Wednesday, August 3, 2011

The Green

Do kids have fun any more?? Seriously. I remember being a nanny in college for a family in Scarsdale. After I passed the initial screening process, she then gave me a four page instruction sheet on what I couldn’t say or how not to act in front of Michael. Never use the word ‘no’. Don’t say anything negative about him going to the bathroom in his diaper; (we don’t want to discourage him from doing something natural). Use positive tones when speaking to him. Keep in mind this little dude was only a mere 10 months old when I was watching him. I’m sorry, but if he poops himself, I’m gonna tell homeboy he stinks.  I can’t imagine how kids use their brains these days; with the onslaught of social media and indoor video games that profess health--do they even know what it’s like to get dirt on their pants?

Growing up, my childhood friends and I would spend hours upon hours at a place called The Green.  We would just shout to whatever parent was closest that that’s where we were headed and off we went. It was heaven.  The Green was a mini sort of forest with a large willow tree that seemed taller than any skyscraper with a large swing attached.  We would grab the swing and walk it up the dirt hill, get a running start downwards and hang on for dear life. If we felt lazy we’d just sit atop the rustic wooden paddle and hang in mid-air. Enveloped by The Green, we were accountable to no one; we would play there for hours, swinging and laughing and imagining the day away. It was as if time held its breath for us, and we were allowed be completely free protected by the emerald foliage.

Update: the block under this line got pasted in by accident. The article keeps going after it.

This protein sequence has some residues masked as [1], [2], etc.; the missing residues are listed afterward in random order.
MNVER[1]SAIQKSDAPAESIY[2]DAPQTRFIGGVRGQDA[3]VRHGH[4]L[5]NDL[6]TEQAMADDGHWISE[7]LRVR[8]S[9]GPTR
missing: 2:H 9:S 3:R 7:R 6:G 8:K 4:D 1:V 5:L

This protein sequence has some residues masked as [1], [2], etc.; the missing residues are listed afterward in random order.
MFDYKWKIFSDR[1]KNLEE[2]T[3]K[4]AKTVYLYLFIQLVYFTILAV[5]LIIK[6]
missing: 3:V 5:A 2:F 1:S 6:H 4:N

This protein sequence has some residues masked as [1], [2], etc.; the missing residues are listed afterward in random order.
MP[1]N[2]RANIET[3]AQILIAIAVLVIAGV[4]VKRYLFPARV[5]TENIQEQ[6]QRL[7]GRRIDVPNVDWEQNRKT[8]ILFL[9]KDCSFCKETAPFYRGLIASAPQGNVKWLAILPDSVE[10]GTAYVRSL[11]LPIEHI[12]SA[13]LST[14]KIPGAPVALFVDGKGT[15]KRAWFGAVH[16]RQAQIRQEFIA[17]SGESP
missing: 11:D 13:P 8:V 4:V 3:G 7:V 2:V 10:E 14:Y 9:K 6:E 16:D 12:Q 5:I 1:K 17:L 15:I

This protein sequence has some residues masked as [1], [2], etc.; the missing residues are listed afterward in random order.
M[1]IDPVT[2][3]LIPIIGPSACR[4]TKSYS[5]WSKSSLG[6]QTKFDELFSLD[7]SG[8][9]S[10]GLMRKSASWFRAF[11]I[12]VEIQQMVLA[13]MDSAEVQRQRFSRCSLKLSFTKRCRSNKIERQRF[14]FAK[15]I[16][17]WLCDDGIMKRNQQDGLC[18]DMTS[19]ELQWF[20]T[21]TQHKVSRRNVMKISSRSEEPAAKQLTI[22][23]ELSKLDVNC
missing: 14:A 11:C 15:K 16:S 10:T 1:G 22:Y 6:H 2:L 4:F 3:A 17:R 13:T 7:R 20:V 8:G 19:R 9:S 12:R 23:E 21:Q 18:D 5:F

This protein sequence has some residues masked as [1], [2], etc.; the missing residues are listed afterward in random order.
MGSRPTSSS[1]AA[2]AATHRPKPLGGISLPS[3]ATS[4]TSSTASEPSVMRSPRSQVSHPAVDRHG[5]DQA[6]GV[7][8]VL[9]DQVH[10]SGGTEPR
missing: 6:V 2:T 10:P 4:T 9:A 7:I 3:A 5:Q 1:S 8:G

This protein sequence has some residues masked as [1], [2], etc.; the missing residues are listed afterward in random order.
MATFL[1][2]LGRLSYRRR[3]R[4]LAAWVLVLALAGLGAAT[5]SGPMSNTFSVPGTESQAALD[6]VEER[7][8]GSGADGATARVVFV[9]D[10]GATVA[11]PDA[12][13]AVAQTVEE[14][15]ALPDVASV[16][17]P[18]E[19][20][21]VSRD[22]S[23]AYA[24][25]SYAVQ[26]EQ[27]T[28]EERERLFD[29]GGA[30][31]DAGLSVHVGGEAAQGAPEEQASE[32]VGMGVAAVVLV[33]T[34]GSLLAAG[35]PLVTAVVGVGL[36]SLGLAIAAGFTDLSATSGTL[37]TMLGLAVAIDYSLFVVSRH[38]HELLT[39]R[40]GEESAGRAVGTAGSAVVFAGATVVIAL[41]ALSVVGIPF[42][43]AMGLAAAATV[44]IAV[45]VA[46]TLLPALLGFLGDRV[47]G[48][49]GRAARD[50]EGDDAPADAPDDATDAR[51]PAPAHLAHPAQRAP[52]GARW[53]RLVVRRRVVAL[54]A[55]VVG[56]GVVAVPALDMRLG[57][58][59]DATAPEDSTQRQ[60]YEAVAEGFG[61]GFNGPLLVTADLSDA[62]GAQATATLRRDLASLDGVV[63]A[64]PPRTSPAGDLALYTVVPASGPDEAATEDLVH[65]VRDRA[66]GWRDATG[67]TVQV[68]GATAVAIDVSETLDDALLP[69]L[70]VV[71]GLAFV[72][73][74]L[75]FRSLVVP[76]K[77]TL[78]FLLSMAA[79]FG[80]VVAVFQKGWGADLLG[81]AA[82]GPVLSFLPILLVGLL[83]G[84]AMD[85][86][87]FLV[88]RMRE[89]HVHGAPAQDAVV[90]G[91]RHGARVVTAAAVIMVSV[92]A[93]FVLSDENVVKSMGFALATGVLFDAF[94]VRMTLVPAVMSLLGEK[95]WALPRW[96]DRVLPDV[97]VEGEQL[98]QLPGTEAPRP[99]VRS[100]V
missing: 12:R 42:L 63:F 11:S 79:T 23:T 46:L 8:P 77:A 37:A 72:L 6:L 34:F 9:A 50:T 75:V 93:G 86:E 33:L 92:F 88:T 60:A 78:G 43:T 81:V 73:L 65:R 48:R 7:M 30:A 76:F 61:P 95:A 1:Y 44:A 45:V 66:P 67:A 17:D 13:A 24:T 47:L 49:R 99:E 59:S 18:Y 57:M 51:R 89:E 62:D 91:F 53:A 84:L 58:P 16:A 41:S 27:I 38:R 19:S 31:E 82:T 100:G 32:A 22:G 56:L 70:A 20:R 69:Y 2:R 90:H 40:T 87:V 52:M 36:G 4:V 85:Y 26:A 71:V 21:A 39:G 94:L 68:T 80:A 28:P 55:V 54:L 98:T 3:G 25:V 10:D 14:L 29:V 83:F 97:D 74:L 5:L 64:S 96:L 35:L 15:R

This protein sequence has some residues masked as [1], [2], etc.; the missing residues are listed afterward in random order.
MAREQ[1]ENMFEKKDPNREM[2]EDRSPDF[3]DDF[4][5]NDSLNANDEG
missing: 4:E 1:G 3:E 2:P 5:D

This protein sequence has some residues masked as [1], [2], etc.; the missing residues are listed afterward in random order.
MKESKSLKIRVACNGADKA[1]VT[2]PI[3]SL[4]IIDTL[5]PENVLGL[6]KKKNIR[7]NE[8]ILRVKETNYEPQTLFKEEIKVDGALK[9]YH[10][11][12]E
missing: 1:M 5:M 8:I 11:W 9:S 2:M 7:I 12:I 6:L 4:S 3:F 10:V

Esme’s childhood home was right around the corner from our beloved Green, so chances were if we were at her house with nice weather, we'd be there. It was on one of these idyllic spring days we were swinging and laughing, when Ryan decided to run down the hill, grasping the seat of the swing, gung ho. (I should mention that all around the base of the willow tree were pricker bushes, making the notion of our swing that much more dangerous and exciting. ) Just as the swing was at the peak of it’s height above the ground, Ryan just let go of the swing—not on purpose, but it’s as if his hands decided to betray him. Esme stood there wide eyed, disbelieving what just happened. Me, being the Satan child that I was, began rolling around on the dirt hill hysterically laughing. The pricker bushes were moving, and you could hear Ryan pant and yelp as he emerged from the terrorizing shrubs. He finally made it out of his spikey hell, stunned and dazed yet all of his confusion subsided when he saw me in fits of giggles. No longer was he a victim to the razor like thorns, but an angry survivor pissed I was mocking his struggle.  He started screaming at me as if I was the reason he was hurt to begin with. The louder he screamed, the more I couldn’t help but laugh. I still don’t think he’s recovered.

Escaping to lush wonderlands with friends and using nature as our entertainment was what made my childhood perfect. Every kid should be able to experience that, and if they’re really lucky, the swing will be included.

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